Bruce Wayne’s Return as Batman: Was His Absence Pointless?

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Bruce Wayne’s return to his cape and cowl in Batman #50 was announced not too long ago, and if that wasn’t enough the cliffhanger at the end of Batman #48 confirms it. While it feels like this news and build up is not really that shocking or unexpected, what does this mean going forward? And was there a point to Bruce Wayne’s absence in the first place?

If you’re a comic book fan then you’re probably used to seeing certain characters change radically every now and then, but return to status quo after a while. Sometimes these changes have a lasting impact on the story and characters, but usually they’re predictable and are sometimes pointless. This storyline of Batman has so far been just that; many readers knew the moment Jim Gordon got inside that robot suit it wouldn’t be permanent and that Bruce’s return was practically a ticking clock.

Jim Gordon as Batman
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After eight issues, Bruce has his memories back and is already well on his way to becoming Batman again, so everything’s going to go back to normal, right?? Well…maybe, except I have to ask the following question: what will become of Gordon now? Poor guy was rushed out the door to be Batman when this all started and now it seems like he’s being forced to stop almost as quickly. Now this puts the character in a tricky situation; since he’s been Batman, the dynamic between Batman and Gordon, between vigilante and cop, is lost now and because of that it’ll be much harder for Gordon to go back to the way things were.

It seems even DC was more concerned with Bruce, to the point where barely any time was spent developing Gordon or any of the new characters other than the villainous Mr. Bloom. In some issues, more time is spent focused on Bruce than it is with Gordon, whether he’s in the scene or not, and it all just overshadows Jim’s presence as Batman making it seem like the whole storyline was a meaningless waste of time until Bruce’s return.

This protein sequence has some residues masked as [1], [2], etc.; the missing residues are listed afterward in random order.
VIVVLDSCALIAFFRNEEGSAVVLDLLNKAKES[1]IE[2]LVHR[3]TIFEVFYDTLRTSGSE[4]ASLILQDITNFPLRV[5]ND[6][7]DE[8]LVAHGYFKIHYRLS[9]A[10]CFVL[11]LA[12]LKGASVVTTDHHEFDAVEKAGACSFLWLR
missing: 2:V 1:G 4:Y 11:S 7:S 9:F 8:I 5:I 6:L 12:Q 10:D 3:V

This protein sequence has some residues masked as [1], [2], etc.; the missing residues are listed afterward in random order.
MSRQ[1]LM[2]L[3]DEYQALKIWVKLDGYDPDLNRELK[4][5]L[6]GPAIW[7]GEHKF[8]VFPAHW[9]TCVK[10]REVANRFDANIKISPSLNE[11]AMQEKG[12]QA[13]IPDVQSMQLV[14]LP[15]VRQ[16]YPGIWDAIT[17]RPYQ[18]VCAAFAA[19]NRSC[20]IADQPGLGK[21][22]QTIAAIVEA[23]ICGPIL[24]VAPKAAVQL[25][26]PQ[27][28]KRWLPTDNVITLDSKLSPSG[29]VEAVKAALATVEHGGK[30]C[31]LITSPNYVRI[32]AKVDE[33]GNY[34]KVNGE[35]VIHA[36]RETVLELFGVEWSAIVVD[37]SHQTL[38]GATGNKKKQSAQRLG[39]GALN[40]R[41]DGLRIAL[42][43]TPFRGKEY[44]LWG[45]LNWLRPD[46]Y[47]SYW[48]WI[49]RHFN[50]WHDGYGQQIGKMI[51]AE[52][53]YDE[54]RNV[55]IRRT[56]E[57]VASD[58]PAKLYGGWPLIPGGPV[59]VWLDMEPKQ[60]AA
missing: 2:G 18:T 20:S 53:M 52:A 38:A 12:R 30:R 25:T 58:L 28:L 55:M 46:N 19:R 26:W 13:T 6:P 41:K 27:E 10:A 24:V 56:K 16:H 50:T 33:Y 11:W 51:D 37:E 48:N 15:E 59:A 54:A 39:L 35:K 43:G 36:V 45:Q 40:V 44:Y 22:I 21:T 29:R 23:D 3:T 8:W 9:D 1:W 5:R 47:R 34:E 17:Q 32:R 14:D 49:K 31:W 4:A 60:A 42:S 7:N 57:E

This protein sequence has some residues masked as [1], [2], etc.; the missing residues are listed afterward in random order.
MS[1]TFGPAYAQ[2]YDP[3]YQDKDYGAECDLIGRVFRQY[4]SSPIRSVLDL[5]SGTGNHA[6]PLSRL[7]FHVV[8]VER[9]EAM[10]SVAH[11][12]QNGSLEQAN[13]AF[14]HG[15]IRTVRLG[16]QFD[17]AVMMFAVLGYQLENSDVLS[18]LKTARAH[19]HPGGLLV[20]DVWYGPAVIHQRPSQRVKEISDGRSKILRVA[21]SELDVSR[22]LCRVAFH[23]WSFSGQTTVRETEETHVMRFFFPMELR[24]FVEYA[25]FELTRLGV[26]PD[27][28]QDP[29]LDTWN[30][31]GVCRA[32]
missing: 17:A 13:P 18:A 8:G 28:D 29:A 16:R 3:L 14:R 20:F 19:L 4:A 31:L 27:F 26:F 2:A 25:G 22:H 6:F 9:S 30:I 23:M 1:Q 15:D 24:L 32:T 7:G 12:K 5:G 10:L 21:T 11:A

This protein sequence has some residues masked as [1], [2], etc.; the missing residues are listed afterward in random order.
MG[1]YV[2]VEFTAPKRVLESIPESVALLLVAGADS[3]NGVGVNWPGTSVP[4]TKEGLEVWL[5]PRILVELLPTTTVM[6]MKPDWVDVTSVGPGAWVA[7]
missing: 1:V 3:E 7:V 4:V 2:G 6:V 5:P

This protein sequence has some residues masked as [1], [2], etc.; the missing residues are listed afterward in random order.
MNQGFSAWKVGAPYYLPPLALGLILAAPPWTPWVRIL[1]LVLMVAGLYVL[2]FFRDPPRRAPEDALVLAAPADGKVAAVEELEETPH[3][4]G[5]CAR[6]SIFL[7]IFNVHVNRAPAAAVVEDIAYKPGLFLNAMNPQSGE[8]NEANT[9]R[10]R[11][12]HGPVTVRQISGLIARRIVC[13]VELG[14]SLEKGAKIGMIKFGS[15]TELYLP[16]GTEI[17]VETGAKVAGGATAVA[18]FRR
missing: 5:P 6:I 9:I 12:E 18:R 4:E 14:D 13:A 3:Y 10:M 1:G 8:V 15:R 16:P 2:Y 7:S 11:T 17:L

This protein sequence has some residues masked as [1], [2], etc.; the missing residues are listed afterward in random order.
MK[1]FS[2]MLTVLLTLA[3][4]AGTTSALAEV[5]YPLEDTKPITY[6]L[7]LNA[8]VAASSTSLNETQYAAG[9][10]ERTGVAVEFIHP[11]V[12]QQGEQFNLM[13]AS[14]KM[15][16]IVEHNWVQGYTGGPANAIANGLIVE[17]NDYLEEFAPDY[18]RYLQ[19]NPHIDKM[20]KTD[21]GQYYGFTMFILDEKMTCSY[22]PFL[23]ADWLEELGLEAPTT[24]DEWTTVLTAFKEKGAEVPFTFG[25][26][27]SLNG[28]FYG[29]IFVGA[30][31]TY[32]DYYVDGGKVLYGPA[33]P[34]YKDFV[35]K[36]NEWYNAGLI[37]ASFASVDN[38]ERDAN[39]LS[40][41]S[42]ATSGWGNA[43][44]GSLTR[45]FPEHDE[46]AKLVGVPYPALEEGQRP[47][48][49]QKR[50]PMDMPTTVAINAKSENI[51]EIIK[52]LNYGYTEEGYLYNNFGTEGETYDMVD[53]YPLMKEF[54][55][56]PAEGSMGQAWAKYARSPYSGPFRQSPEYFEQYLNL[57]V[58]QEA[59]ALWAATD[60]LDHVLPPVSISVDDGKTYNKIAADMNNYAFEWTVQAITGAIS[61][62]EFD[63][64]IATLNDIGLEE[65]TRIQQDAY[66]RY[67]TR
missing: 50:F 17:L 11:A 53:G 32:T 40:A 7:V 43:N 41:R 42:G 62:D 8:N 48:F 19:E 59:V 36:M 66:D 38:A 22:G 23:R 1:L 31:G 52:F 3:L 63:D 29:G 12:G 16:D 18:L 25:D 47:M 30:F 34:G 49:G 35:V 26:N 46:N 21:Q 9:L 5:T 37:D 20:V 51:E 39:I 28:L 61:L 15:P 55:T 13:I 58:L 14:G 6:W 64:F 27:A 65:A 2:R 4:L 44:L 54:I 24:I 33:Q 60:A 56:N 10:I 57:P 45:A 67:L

That’s not to say these comics have been bad. Scott Synder and Greg Capullo deliver good storytelling and artwork in each issue they’ve worked on. There are some good things that came out of this story arc, from Mr. Bloom being an amazingly creepy and sinister villain to Alfred’s character development while trying to keep Bruce from becoming Batman again. Unfortunately, this shake up always had a lack of substance behind it from the start and that could stem from DC just wanting to make a quick buck off the return of Bruce Wayne. Maybe by the time Batman #50 comes out that will change and Bruce Wayne will be affected by taking up the cowl again, setting the mood for the next storyline. For now, it seems like this will be a chapter in the Batman mythos that won’t be fondly remembered.

1 COMMENT

  1. I could not believe the things the nu 52 has done to Bats. I am a lifetime Batman fan. I havent bought one in years. Timeless iconic characters with a sense of wonder please. The 90s want their angst back. Generational sharing was a key driver of comic sales. My grandkids aren’t getting this forderol. Waiting to see BS when it comes to MST3K… DC needs to get back to basics and start making general audience kid driven core product. Without that, the reader numbers will sink further. Todays comics survive on margins that would have automatically cancelled books in the old days. We need new readers, and this isn’t going to get it for us.

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